I called one of the moms, and kept my tone light. She volunteered to come pick me up, take me out so we could look for him together. I made a joke about not being ready to be “one of those moms”, but if I’d known her better, I would have said yes.

When he’s nervous, everything that he says sounds like it’s heading for a punchline. It’s why by the end of the school year, half of his teachers are in love with him and half of them want to give him detention in someone else’s classroom for the rest of his life.

That is my son. And right after I thought just that thought, it occurred to me. When he’s in trouble, he gets scared. When he gets scared, he gets tired.

He was in bed. Colin was tucked in, under four blankets, behind a door in a room sealed shut, like I told him to do, when he runs the air conditioner. The air conditioner must be ten years old. It is loud. It doesn’t have power saver or even a thermostat. Just high and low.

Colin had it on low. I guess he had heard my lecture on not wasting power and that other charming ditty of mine about not zoning out in front of the tv.  He’d even paid attention to that speech about reading more books; “The Chronicles of Captain Underpants” was just next to him, on top of his blankets, book mark placed towards the end.

He was missing and I missed him so much. And there he was, sleeping upstairs while I worried, cursed, wept and made stupid jokes so no one would know just how scared I was.

There is a lesson here, and I’m just not ready to learn it. I hope I have a little more time.

Boys

May 1, 2013

I am a fifty year old woman. I am at an age when I should be gardening, or sorting thru cruise brochures, or joining a wine tasting class.

Instead, I am quite often surrounded by boys. Teenage boys. One of them is my son, who, like most 13 year olds, has begun to travel in packs of other thirteenish year olds. I spend a lot of time with the son of friend of mine, he’s on the cusp of 16, I think. He doesn’t look like a boy, anymore, but he is one. I am blessed that I get to see that side of him. I drive him places sometimes, and over time, and out of sheer boredom, I’ve gotten to know him.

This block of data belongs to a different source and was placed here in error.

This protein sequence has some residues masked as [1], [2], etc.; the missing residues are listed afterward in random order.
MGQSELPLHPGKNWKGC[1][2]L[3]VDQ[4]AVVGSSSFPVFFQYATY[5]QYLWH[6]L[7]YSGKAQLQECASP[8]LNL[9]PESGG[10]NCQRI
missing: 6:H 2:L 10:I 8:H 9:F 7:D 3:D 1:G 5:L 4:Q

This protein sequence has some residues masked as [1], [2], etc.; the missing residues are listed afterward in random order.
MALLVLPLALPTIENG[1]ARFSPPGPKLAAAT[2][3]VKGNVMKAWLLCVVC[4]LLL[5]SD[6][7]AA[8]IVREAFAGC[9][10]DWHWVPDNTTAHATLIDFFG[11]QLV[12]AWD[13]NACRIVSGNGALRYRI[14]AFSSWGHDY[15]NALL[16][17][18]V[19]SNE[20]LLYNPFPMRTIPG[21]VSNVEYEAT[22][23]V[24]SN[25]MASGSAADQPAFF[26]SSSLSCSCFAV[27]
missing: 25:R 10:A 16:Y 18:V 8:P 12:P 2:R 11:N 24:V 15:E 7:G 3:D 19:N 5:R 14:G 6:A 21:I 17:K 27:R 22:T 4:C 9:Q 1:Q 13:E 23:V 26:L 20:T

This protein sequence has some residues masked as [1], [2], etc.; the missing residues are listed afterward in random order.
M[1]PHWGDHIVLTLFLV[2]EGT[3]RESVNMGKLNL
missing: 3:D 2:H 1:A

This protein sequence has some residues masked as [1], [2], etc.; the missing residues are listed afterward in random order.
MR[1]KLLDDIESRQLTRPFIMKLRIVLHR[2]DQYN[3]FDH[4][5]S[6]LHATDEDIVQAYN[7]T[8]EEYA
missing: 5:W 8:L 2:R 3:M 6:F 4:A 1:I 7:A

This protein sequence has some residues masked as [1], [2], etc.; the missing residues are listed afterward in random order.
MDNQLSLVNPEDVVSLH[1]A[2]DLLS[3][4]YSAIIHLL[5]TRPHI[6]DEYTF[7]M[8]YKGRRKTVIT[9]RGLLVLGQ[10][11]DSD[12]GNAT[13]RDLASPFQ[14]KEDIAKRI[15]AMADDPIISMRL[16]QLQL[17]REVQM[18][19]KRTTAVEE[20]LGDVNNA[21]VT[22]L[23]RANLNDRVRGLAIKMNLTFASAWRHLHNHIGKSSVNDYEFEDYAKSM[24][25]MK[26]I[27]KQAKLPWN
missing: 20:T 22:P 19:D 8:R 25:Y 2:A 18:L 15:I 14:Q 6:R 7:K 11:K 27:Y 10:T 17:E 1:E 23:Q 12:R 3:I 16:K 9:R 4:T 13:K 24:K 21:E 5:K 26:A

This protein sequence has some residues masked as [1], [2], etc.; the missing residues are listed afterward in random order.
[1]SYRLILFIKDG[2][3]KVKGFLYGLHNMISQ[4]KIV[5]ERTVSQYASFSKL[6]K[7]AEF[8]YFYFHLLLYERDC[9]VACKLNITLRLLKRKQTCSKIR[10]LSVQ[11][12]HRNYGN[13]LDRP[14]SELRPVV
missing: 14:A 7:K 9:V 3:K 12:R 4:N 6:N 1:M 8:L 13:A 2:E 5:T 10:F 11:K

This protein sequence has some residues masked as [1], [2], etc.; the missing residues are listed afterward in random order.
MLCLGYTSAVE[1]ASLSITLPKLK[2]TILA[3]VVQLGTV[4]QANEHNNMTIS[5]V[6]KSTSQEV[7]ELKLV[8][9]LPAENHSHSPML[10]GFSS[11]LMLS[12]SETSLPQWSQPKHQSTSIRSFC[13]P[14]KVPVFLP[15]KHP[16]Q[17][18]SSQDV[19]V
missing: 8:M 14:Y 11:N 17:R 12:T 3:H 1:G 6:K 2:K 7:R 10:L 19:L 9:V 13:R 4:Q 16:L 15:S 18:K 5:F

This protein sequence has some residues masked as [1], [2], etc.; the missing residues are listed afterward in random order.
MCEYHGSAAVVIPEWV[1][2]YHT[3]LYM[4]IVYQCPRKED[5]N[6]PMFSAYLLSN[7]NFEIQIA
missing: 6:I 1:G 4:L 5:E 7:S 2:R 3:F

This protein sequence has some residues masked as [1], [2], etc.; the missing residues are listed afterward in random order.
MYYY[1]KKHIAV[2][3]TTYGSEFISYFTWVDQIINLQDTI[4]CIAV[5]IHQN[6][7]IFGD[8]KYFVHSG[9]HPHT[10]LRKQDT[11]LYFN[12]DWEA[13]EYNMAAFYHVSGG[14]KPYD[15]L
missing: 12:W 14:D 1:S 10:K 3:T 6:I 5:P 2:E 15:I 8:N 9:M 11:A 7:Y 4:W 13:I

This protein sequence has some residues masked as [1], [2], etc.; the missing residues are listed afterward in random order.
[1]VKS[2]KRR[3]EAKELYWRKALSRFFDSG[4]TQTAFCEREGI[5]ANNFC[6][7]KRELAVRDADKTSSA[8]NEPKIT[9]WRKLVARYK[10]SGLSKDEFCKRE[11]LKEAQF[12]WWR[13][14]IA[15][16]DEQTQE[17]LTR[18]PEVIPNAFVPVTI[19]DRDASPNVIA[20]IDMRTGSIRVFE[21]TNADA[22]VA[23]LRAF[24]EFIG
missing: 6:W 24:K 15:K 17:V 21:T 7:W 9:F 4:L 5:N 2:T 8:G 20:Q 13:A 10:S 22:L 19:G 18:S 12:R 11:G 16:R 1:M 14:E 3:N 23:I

Tonight, I was bringing this young friend of mine home from a class. He had his head stuffed between earbuds. He had a bag of Wendy’s on his lap. He had a scowl on his face and a french fry in his mouth.

A song came on the radio, and the ear buds came out. And he sang along. Not softly, not under his breath, out loud, each word clear, each note on key. He didn’t look at me; I didn’t look at him. I harmonized, or attempted it, during the choruses. I slid glances at his face, and saw his eyes were wide open inside the dark of the Grand Marquis. I still can’t believe he let me hear him sing. When the song was over, he stuffed the earbuds back in place. He popped a french fry in his mouth, he sighed and closed his eyes. Back in position we went. I drove the car, he went somewhere else in his head.

About a half an hour after I got home, my son came in from a basketball practice. He laid on the sofa, protesting he was too tired to make it up the stairs. His dad tried to wrestle with him, and he rolled over, closed his eyes. (What is it with boys and the shutting of eyelids. Is it some adolescent version of peekaboo?)

I waited for his father to go downstairs. I told him it was time for bed. “Don’t you want to hear about practice?” he asked. He didn’t sound hopeful. He didn’t sound mad. He wanted to know if I had the time to listen. I did.

He told me, little by little how his practice sucked. One kid announced to everyone he didn’t  want to pair up with him in a drill because my son was no good. Another kid swore at him for fouling him out. I don’t know exactly what went on, I don’t speak basketball. I just know that my son was squeezing tears out his eyes, and his lip trembled, and his shoulders shook. I know that he wouldn’t let me lay down next to him. We spoke face to face.

I said what I could. I told him how much I respected him for his drive, his determination. That the most I did sports wise growing up as a kid was join the swim team. I stayed on it until I was eleven, then quit when we moved and I found out I’d have to swim in a lake. Perseverance  has never been my middle name, hasn’t even been an occasional visitor in my life.

I don’t think I helped. I did get a smile when I reminded that body spray is never a substitute for a shower. I think he was smiling because he thinks I’m wrong and that body spray is even better than a shower.

Boys, these mysterious creatures that clutter and lift up my life. I watch them struggle, and I really want to make everything all better for them. And I can’t. I shouldn’t even attempt to.

I just need to make sure I’m around when their eyes are open and they want to talk.